During the Seafood Expo North Amerca/Seafood Processing North America – which ran from 12 to 14 March, 2023 in Boston, Massachusetts – SeafoodSource partnered with Emily De Sousa, the CEO of digital educational platform Seaside with Emily, who joined SeafoodSource as a social media correspondent.
De Sousa promotes sustainable seafood, healthy oceans, culinary adventures, and the rise of pescatourism through her website and via her Instagram and TikTok social media platforms. She travels around the world to speak at seminars, conferences, and forums advocating for ocean protection and seafood sustainability, and has developed a significant following in the seafood space.
SeafoodSource Editor Chris Chase sat down with De Sousa during the expo for an interview, broadcast live on Instagram, to discuss her growing roll as a seafood influencer.
SeafoodSource: I'm SeafoodSource Editor, Chris Chase, I'm here with Emily De Sousa of Seaside with Emily. She is working with us on our social media partnership throughout Seafood Expo North America 2023. If you haven't been following her yet, you should go follow her because she's been running around the show doing all kinds of cool content highlighting stuff, but this is my chance to kind of nerd out about seafood with her, because I know we're both seafood nerds.
We met during our webinar, and I was like, yeah, so we got to talk more.
I'd love to get into your position as a seafood influencer, because I find it really fascinating how you got into that niche because it's a bit of a weird niche, but you've really been successful at cultivating an audience. How do you build an audience as a seafood influencer?
DeSousa: It's definitely been a convoluted journey. I don't think 10 years ago, if you asked me what I wanted to be when I grew up, I don't know if I would have said seafood influencer. I'm not sure that's a job description. But I've always loved seafood and my family is from the Azores Islands, off the coast of Portugal. So, I grew up eating seafood and was always surrounded by it, but always just loved the ocean.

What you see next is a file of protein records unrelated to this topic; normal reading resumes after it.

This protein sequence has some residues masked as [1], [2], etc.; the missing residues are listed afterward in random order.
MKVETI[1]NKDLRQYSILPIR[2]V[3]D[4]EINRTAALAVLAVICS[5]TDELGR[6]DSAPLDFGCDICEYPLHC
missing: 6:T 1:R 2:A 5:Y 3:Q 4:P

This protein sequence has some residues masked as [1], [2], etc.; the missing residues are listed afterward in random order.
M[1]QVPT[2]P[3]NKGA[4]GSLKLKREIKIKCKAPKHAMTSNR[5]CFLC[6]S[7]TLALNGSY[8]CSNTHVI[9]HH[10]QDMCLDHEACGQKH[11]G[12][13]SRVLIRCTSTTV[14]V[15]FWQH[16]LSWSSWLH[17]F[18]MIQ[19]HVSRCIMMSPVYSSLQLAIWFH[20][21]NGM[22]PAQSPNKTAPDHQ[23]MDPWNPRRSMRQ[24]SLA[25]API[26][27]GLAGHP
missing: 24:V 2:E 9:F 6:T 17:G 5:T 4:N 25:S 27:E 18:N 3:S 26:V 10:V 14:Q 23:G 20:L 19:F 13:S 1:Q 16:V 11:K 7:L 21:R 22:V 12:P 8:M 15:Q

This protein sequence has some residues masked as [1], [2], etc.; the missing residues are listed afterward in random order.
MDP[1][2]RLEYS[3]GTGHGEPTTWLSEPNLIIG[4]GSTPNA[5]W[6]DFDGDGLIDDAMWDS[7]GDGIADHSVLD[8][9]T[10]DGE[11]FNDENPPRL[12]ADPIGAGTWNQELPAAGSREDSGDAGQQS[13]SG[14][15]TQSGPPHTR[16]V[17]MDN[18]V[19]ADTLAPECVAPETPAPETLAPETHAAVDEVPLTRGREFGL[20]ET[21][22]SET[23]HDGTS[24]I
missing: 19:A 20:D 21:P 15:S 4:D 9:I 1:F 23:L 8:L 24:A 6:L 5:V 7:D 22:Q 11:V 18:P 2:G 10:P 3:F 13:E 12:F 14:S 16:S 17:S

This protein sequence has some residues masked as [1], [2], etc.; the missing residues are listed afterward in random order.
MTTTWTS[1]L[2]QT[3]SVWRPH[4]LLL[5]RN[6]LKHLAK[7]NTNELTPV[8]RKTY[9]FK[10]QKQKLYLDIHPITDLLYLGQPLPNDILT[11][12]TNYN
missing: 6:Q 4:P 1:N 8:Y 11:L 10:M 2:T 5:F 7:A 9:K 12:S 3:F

I went to grad school out of a desire to figure out how we can harvest seafood from the ocean in a way that protects the ecosystem and doesn't hurt it. Coming from an island nation, we are very much the stewards of the ocean, recognizing that if we don't protect our marine resources then we all suffer. I really wanted to see how we could translate that on a global scale in something like the seafood industry that is so globalized.
So, what happened was when I was in grad school, I noticed a massive disconnect between what was happening in fishery science and what the average person knew about seafood.
SeafoodSource: I feel like that will resonate with a lot of people.
De Sousa: The knowledge gap is quite wide, and I think there's a lot of different reasons. The ocean is out of sight out of mind for a lot of people. I think people see the ocean as this mysterious unknown thing, which means also they're curious about it, but simply don't know a lot.
Generally, also about where their food comes from, but I think it's like a gap is a bit wider for seafood. So, while I was in school, I had already been doing a lot of work on social media, in the travel space, food space, but I was kind of feeling a bit unfulfilled. Traveling the world and writing and documenting is obviously a phenomenal way to spend your time. But I really wanted to do something that was more impactful and leveraged the knowledge with skills that I had from my fishery science grad school experience. And so right before COVID, I switched everything over.